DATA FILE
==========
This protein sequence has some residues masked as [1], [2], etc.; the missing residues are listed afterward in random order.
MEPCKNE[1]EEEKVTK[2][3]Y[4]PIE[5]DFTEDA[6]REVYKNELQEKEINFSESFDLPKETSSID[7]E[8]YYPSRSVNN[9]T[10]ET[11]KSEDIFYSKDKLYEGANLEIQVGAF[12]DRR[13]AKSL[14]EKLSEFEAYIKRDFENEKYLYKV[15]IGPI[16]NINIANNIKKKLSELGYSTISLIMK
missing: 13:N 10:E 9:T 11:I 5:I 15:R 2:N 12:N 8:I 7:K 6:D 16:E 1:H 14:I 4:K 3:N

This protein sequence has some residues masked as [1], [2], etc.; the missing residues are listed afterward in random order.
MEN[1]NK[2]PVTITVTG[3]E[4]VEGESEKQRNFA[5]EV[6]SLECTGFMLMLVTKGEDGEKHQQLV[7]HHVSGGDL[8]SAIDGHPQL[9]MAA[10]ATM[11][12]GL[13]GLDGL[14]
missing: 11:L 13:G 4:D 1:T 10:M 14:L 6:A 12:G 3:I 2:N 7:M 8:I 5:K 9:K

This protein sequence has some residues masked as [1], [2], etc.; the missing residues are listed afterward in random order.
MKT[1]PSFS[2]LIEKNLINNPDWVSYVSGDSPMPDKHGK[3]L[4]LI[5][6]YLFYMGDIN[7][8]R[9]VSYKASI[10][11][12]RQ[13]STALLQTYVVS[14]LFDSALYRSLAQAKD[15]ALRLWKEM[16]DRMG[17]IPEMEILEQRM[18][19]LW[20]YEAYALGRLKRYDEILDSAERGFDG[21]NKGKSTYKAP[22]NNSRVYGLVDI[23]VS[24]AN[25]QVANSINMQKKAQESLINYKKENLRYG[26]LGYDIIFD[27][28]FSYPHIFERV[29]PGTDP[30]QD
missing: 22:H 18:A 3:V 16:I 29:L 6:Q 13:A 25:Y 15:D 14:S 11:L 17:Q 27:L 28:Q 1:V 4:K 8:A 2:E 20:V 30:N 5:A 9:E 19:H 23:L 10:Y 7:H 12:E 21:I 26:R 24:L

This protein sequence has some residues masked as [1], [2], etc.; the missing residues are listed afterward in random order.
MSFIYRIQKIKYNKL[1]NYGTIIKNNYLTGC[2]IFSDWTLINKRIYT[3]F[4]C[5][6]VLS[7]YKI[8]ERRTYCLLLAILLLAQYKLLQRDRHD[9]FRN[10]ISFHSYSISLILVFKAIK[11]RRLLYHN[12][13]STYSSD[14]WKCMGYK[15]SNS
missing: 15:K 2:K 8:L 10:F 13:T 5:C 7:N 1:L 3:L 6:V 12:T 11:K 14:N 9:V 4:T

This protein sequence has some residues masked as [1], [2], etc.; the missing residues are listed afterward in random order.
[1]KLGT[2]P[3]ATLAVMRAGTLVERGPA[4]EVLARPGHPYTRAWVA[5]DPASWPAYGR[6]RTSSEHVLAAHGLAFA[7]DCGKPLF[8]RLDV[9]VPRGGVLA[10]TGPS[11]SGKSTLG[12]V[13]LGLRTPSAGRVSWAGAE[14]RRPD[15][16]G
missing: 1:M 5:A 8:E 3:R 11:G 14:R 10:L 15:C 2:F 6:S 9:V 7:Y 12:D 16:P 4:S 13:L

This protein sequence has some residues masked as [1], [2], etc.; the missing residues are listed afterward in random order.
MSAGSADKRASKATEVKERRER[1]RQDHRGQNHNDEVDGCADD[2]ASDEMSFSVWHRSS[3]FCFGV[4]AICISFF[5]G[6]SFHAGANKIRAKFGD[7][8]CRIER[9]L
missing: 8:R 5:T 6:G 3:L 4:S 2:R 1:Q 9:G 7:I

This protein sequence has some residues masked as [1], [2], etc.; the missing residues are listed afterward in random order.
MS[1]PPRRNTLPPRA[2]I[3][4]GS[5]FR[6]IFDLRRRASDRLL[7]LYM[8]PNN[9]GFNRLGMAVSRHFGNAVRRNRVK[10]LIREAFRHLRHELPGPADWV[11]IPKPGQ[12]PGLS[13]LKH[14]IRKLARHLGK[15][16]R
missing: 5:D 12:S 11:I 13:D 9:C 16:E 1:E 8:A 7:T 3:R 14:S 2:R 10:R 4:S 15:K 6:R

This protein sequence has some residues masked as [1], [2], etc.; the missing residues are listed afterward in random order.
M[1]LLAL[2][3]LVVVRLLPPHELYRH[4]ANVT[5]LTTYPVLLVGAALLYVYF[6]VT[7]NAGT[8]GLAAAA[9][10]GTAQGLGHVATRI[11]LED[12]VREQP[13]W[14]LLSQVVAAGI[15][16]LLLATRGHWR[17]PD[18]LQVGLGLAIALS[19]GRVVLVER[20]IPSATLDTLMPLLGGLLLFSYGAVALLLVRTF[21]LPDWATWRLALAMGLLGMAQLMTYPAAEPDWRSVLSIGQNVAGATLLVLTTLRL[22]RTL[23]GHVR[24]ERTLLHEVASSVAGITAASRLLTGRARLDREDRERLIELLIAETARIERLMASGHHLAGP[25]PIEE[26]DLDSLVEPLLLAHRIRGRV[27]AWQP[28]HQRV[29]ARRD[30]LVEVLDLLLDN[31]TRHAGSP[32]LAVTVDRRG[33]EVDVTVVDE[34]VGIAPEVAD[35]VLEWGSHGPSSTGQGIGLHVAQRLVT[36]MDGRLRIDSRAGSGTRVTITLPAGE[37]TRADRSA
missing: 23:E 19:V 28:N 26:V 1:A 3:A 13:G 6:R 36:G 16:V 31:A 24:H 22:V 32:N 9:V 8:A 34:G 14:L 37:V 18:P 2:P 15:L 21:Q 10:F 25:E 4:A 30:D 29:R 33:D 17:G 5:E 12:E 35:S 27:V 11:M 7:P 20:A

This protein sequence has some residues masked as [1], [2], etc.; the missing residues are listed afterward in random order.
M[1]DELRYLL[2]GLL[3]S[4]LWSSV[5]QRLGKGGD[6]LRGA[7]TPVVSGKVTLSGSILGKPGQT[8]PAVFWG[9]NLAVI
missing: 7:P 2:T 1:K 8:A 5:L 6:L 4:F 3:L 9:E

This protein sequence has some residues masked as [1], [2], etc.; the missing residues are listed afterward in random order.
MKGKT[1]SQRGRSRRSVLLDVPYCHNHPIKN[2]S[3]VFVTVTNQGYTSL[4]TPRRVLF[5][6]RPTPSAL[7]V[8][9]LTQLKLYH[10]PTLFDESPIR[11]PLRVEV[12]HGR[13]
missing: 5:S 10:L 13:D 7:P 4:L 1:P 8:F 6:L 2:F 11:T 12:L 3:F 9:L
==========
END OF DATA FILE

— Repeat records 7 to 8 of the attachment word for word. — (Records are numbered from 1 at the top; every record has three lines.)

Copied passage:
This protein sequence has some residues masked as [1], [2], etc.; the missing residues are listed afterward in random order.
MS[1]PPRRNTLPPRA[2]I[3][4]GS[5]FR[6]IFDLRRRASDRLL[7]LYM[8]PNN[9]GFNRLGMAVSRHFGNAVRRNRVK[10]LIREAFRHLRHELPGPADWV[11]IPKPGQ[12]PGLS[13]LKH[14]IRKLARHLGK[15][16]R
missing: 5:D 12:S 11:I 13:D 9:C 16:E 1:E 8:A 7:T 3:R 14:S 2:R 10:R 4:S 15:K 6:R

This protein sequence has some residues masked as [1], [2], etc.; the missing residues are listed afterward in random order.
M[1]LLAL[2][3]LVVVRLLPPHELYRH[4]ANVT[5]LTTYPVLLVGAALLYVYF[6]VT[7]NAGT[8]GLAAAA[9][10]GTAQGLGHVATRI[11]LED[12]VREQP[13]W[14]LLSQVVAAGI[15][16]LLLATRGHWR[17]PD[18]LQVGLGLAIALS[19]GRVVLVER[20]IPSATLDTLMPLLGGLLLFSYGAVALLLVRTF[21]LPDWATWRLALAMGLLGMAQLMTYPAAEPDWRSVLSIGQNVAGATLLVLTTLRL[22]RTL[23]GHVR[24]ERTLLHEVASSVAGITAASRLLTGRARLDREDRERLIELLIAETARIERLMASGHHLAGP[25]PIEE[26]DLDSLVEPLLLAHRIRGRV[27]AWQP[28]HQRV[29]ARRD[30]LVEVLDLLLDN[31]TRHAGSP[32]LAVTVDRRG[33]EVDVTVVDE[34]VGIAPEVAD[35]VLEWGSHGPSSTGQGIGLHVAQRLVT[36]MDGRLRIDSRAGSGTRVTITLPAGE[37]TRADRSA
missing: 23:E 19:V 28:N 26:V 1:A 3:A 13:G 6:R 36:G 16:V 31:A 24:H 22:V 32:N 9:V 8:A 34:G 14:L 37:V 18:P 2:P 15:L 21:Q 10:F 25:E 4:A 30:D 29:R 33:D 17:G 5:E 12:E 35:S 27:V 11:M 7:P 20:A